The Retail and Wholesale Products Group’s segment operating income for fiscal 2011 was $10,439,000, a decrease of $1,230,000, or 11%, from operating income of $11,669,000 in fiscal 2010. This decrease was driven by higher costs, which more than offset the increased net sales described above. The segment's combined freight, packaging and material costs increased approximately 9% compared to fiscal 2010. Freight costs increased approximately 10% due primarily to higher diesel fuel prices. Packaging costs increased 9% due to fluctuations in the price of paper and resin. Material costs increased approximately 7% as higher non-fuel manufacturing costs more than offset the lower cost of fuel used in manufacturing.  See further discussion of manufacturing costs under “Consolidated Results” below. The Retail and Wholesale Products Group’s selling, general and administrative expenses increased 16% compared to fiscal 2010 due primarily to significant spending for new product market research and promotion development.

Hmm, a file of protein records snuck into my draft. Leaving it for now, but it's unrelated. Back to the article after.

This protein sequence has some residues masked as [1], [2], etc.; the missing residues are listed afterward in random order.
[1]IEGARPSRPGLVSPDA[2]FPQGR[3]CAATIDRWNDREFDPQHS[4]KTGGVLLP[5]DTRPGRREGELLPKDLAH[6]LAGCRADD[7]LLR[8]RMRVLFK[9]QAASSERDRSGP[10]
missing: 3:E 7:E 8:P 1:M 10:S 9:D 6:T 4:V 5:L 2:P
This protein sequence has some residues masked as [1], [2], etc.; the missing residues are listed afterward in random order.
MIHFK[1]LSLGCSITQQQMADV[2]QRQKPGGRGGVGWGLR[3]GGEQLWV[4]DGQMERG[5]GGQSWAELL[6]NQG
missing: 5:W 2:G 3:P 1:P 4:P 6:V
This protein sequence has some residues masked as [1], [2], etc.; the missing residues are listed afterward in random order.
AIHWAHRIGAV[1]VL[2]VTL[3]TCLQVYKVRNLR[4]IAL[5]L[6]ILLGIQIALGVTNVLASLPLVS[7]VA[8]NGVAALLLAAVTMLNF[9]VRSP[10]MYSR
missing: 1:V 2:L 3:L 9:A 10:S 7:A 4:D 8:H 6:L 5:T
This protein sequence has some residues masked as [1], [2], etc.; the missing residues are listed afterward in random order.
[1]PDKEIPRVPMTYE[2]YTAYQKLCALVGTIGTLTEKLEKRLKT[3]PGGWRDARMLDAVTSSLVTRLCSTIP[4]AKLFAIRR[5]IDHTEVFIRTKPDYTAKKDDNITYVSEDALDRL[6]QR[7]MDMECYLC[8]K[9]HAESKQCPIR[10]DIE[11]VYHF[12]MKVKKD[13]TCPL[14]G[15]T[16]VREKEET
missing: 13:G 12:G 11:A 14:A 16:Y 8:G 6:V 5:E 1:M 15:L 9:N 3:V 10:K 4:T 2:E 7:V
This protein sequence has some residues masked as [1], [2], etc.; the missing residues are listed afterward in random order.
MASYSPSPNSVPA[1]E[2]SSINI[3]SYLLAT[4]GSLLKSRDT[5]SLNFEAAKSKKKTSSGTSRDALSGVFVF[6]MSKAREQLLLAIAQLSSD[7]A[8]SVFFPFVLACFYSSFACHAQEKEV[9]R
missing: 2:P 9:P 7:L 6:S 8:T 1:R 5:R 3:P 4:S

During fiscal 2011, we made substantial outlays for capital investment and for market research and promotion development related to our new Cat's Pride Fresh & Light product launched in the fourth quarter of fiscal 2011.

CONSOLIDATED RESULTS

Consolidated gross profit as a percentage of net sales in fiscal 2011 decreased to 22% from 23% in fiscal 2010. Gross profit was negatively impacted by increased costs for freight, packaging and materials. The increase in packaging and freight costs are described in the operating segment discussions above. Material costs were negatively impacted by a 6% increase in non-fuel manufacturing cost per ton produced, which included depreciation and amortization.  This cost increase was driven primarily by increased manufacturing of products that required purchased additives, fragrances and other materials.  Labor and employee benefit costs also increased compared to the prior year. These cost increases exceeded the benefit from a 13% lower cost of fuel used in our manufacturing processes. We use natural gas, recycled oil and coal in the manufacturing process to operate kilns that dry our clay.